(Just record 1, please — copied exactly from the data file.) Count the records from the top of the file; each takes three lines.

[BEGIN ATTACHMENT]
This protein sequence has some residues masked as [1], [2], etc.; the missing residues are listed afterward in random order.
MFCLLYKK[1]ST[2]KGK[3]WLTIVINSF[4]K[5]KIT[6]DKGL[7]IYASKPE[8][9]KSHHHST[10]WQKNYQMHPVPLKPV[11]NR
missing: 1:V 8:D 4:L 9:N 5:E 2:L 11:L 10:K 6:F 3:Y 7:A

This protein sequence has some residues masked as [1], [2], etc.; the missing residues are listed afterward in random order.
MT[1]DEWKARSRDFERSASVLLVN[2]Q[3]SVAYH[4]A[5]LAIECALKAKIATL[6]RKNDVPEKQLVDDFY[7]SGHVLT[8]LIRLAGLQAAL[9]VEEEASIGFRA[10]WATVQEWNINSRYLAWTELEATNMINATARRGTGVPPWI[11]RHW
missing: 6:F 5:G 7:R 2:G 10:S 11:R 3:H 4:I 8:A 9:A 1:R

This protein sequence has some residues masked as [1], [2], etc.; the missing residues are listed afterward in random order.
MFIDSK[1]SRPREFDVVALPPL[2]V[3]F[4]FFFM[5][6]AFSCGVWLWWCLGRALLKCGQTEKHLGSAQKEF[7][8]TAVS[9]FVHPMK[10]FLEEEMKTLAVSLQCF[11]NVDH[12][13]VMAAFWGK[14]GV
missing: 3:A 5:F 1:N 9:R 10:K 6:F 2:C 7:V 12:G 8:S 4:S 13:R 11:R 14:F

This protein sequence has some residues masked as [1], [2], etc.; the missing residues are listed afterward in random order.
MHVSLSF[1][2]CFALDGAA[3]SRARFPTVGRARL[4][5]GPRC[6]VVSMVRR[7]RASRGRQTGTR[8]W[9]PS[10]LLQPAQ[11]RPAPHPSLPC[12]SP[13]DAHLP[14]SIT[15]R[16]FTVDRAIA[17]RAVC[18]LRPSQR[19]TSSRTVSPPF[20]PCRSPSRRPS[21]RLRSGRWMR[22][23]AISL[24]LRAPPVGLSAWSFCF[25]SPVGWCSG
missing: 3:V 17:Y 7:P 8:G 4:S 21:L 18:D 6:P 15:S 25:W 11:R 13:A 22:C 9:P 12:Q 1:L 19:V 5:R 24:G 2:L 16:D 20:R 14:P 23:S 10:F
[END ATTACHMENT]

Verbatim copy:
This protein sequence has some residues masked as [1], [2], etc.; the missing residues are listed afterward in random order.
MFCLLYKK[1]ST[2]KGK[3]WLTIVINSF[4]K[5]KIT[6]DKGL[7]IYASKPE[8][9]KSHHHST[10]WQKNYQMHPVPLKPV[11]NR
missing: 1:V 8:D 4:L 9:N 5:E 2:L 11:L 10:K 6:F 3:Y 7:A